FRAC’s Review of President’s Proposed FY 2019 Budget

On Monday, February 12, President Trump released his FY 2019 budget proposal. One key component: devastating proposed cuts to the Supplemental Nutrition Assistance Program (SNAP) that reflect a total disregard of the critical role SNAP plays as a first line of defense against hunger and poverty for tens of millions of Americans. Check out a statement from FRAC President Jim Weill. For a summary of proposed reductions to SNAP and an overview of how other critical nutrition and social safety net programs fare in the president’s budget, check out FRAC’s newly released analysis (pdf).

Explore These Topics

  • FY 2018 Budget
    On Thursday, October 26, the House passed the Senate version of the FY2018 budget, 216-212. This set up a fast-track process (“reconciliation”) for the House and Senate to take up a tax cut bill.

    On Wednesday, December 20, Congress passed its tax cut bill, 224-201. The bill gives huge tax cuts to wealthy individuals and large corporations, while giving tiny tax cuts – or tax increases – to millions of low- and moderate-income households, adding $1.5 trillion to the overall U.S. deficit. GOP leadership has made it clear that in order to pay for that deficit, they will consider deep cuts to critical human needs programs, like SNAP. Check out FRAC’s statement on the passage of the GOP tax cut bill.


  • FY 2018 Appropriations
    Annual funding for federal nutrition programs is provided through the agriculture appropriations bill. The agriculture appropriations bill is one of 12 appropriations bills that the House and Senate pass each year to keep government programs funded.

    Although the House has passed its omnibus FY 2018 appropriations bill, the Senate is still working on its appropriations bills. We are currently operating under a Continuing Resolution that will expire on January 19, 2018.


    • July 12 – House Appropriations Committee FY 2018 Agriculture Appropriations bill passed – see FRAC summary.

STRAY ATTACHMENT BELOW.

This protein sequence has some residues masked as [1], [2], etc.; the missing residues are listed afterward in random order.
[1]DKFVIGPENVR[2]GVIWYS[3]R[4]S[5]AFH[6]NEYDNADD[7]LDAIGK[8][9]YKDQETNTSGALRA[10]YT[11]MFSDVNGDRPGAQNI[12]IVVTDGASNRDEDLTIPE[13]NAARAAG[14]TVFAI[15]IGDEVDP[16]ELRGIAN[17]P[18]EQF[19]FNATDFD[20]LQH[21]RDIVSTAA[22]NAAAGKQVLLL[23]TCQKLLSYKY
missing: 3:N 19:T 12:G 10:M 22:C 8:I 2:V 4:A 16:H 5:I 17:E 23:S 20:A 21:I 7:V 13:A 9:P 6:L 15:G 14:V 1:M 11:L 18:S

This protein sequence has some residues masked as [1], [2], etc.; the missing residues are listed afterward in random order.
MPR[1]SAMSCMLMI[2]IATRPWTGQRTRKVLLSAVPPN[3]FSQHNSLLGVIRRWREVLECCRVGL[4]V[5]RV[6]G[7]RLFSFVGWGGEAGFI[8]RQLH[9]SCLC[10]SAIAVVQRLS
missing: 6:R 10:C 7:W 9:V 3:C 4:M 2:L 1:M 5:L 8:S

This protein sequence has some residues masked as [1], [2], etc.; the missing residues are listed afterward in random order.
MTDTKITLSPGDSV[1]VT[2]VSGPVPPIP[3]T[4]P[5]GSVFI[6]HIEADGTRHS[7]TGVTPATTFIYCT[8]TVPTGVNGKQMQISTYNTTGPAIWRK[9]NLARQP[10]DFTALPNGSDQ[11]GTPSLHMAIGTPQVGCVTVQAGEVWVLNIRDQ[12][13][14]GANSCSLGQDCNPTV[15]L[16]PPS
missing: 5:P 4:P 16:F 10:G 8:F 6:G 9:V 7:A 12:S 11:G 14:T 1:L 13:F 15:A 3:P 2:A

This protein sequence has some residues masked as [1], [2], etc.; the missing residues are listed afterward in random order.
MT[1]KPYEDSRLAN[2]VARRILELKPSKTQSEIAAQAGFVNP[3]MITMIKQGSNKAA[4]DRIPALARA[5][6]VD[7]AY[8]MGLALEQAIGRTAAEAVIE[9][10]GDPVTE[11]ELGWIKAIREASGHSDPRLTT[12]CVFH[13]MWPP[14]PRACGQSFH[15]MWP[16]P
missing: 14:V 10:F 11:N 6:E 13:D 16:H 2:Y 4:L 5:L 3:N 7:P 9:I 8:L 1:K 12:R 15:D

• July 20 – Senate Appropriations Committee FY 2018 agriculture appropriations bill passed – see Committee release.
    • September 8 – President signed H.R.601 into Public Law 115-56, which funds the government through a continuing resolution and suspends the debt limit until December 8, while also providing supplemental appropriations for disaster relief.
    • September 14 – House 12-bill appropriations omnibus bill, H.R. 3354 (pdf) passed.
    • October 24 – Senate passed Congress’s second disaster relief package, H.R. 2266 – Additional Supplemental Appropriations for Disaster Relief Requirements Act, 2017. The bill became law on October 26.
    • December 8 – The President signed into law Congress’s second continuing resolution, H.J.Res.123, which funded the government through December 22.
    • December 21 — Congress passed its third Continuing Resolution that will fund defense and non-defense government programs through January 19, 2018. It also contained several other provisions, including funding to continue the Children’s Health Insurance Program (CHIP) through March 31, as well as language to waive automatic cuts (“PAYGO”) to Medicare and other programs that would be triggered by the GOP tax bill’s increase to the deficit.

    Track the FY 2018 appropriations process, from subcommittee approval to final passage and public law.

  • 2017 Appropriations
    The Joint Resolution H.J. Res. 99 (FY 2017) became Public Law No. 115-30 (4/18/2017) and set spending levels for FY 2017.
  • Refundable Tax Credits
    The Earned Income Tax Credit (EITC) and the Child Tax Credit (CTC) are two of the federal government’s more effective methods in which to lift individuals and families out of poverty. Both of these tax credits are refundable, meaning that they can reduce a filer’s tax burden to zero and any remaining amount is treated as a direct refund to the filer.

    Income thresholds for the EITC are dictated by marital status and number of children. Single childless workers can qualify for the EITC if their income is below $14,900 in the 2015 tax year.

    The CTC is worth up to a maximum of $1,000 per child under the age of 17. Unlike the EITC, a family’s CTC grows as their income grows.

Did You Know?

Every year, Congress is supposed to follow a similar schedule of events throughout the budget and appropriations process. However, in recent years, this process has not always been followed — but the general schedule remains the same.